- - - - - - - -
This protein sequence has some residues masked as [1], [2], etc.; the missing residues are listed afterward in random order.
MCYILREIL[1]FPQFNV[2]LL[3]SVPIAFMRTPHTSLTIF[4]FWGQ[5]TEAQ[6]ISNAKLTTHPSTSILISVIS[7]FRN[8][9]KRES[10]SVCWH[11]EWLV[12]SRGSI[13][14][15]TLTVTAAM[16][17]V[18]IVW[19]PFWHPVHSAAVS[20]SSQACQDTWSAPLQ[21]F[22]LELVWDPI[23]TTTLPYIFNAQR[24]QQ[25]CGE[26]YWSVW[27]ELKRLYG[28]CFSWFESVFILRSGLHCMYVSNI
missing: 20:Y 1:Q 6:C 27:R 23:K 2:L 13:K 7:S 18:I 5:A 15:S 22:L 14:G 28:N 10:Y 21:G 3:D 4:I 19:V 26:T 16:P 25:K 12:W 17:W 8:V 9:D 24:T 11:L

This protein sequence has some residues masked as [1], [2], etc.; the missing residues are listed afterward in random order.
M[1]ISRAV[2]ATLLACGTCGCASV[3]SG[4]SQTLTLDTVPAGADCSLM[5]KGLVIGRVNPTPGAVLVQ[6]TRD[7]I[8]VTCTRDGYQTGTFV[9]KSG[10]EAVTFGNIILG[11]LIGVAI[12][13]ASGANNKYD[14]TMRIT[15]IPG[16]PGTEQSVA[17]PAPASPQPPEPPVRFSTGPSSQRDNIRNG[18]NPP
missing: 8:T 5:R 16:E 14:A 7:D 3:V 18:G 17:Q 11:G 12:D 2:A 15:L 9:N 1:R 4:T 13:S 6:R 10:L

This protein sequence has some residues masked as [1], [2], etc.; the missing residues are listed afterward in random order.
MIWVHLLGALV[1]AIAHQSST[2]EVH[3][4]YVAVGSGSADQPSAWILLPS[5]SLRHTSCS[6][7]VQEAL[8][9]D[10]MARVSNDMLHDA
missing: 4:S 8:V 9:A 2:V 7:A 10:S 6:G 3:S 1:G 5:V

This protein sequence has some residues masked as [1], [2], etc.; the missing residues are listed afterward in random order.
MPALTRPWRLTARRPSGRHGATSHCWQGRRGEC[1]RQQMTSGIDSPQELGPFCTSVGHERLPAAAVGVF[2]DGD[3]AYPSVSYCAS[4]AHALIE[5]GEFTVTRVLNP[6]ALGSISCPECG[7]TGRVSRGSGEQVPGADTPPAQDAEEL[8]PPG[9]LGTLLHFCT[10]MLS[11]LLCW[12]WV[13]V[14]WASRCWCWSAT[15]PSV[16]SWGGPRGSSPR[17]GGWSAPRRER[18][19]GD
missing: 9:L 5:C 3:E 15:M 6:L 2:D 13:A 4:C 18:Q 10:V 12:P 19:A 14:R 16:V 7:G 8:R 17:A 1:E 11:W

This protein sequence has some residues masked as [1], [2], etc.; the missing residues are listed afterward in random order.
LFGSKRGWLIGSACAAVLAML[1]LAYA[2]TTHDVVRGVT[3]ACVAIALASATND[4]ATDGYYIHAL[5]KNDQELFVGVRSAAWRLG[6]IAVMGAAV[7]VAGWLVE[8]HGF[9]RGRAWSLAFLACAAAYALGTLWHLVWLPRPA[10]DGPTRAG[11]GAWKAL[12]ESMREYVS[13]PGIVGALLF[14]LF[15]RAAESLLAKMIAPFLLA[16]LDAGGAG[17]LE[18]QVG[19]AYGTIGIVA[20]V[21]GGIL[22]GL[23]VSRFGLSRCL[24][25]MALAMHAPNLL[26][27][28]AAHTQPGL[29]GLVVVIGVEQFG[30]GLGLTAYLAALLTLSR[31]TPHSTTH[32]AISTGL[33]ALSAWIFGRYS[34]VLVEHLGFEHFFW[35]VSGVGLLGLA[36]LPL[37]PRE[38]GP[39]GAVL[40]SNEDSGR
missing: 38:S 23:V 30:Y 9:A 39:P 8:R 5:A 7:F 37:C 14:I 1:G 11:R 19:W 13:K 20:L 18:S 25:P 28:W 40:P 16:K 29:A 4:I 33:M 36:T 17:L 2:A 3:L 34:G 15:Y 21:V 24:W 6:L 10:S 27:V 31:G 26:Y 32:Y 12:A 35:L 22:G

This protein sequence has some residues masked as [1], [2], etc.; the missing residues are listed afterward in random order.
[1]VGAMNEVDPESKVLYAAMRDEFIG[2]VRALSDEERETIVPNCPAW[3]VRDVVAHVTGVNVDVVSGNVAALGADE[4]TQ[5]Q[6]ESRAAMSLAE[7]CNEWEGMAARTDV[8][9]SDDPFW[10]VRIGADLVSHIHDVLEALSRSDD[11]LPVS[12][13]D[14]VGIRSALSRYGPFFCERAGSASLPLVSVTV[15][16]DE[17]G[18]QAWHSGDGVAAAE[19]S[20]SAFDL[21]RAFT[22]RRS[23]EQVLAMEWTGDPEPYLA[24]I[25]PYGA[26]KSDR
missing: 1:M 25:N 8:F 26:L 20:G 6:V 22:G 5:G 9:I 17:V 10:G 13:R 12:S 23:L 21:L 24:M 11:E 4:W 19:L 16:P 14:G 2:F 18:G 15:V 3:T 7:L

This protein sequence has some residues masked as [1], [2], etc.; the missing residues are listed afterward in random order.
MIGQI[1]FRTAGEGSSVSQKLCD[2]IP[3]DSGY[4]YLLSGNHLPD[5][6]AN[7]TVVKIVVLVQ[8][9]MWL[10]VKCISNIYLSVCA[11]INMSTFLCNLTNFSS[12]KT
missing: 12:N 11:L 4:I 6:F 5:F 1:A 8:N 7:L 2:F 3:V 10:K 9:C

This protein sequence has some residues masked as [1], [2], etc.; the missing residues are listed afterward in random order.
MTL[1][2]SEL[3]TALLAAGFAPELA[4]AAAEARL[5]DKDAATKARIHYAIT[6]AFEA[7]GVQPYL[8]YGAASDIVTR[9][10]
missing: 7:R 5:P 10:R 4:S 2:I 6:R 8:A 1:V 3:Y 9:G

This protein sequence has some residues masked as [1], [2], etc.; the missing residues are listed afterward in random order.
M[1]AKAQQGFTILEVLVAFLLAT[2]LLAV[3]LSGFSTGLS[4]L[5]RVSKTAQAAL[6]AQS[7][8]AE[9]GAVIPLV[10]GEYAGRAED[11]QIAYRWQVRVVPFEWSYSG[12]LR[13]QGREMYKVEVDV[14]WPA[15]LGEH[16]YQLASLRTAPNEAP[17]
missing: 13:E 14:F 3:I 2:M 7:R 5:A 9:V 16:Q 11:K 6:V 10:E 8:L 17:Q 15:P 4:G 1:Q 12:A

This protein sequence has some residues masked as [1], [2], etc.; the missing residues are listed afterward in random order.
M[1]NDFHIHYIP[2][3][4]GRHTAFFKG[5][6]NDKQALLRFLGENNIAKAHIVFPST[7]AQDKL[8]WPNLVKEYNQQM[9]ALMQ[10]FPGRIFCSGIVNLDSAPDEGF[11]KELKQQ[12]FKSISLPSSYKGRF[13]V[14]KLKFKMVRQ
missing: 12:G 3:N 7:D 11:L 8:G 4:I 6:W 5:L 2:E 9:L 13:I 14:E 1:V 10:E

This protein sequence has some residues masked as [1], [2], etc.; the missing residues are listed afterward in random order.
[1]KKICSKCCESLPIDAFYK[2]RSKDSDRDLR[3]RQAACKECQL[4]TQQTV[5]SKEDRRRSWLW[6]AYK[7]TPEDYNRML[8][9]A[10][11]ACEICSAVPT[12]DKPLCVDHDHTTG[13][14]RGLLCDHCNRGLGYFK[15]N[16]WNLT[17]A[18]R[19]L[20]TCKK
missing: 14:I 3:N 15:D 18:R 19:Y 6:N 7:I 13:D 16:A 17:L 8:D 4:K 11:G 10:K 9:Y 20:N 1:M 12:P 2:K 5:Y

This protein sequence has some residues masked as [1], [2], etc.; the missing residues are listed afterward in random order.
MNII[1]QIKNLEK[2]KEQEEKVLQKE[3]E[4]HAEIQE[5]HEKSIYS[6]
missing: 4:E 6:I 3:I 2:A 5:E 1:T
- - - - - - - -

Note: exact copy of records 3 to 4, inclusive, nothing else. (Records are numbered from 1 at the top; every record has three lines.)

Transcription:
This protein sequence has some residues masked as [1], [2], etc.; the missing residues are listed afterward in random order.
MIWVHLLGALV[1]AIAHQSST[2]EVH[3][4]YVAVGSGSADQPSAWILLPS[5]SLRHTSCS[6][7]VQEAL[8][9]D[10]MARVSNDMLHDA
missing: 4:S 8:V 9:A 2:V 7:A 10:S 6:G 3:S 1:G 5:V

This protein sequence has some residues masked as [1], [2], etc.; the missing residues are listed afterward in random order.
MPALTRPWRLTARRPSGRHGATSHCWQGRRGEC[1]RQQMTSGIDSPQELGPFCTSVGHERLPAAAVGVF[2]DGD[3]AYPSVSYCAS[4]AHALIE[5]GEFTVTRVLNP[6]ALGSISCPECG[7]TGRVSRGSGEQVPGADTPPAQDAEEL[8]PPG[9]LGTLLHFCT[10]MLS[11]LLCW[12]WV[13]V[14]WASRCWCWSAT[15]PSV[16]SWGGPRGSSPR[17]GGWSAPRRER[18][19]GD
missing: 9:L 5:C 3:E 15:M 6:L 2:D 13:A 4:C 18:Q 10:V 12:P 19:A 14:R 16:V 7:G 8:R 17:A 1:E 11:W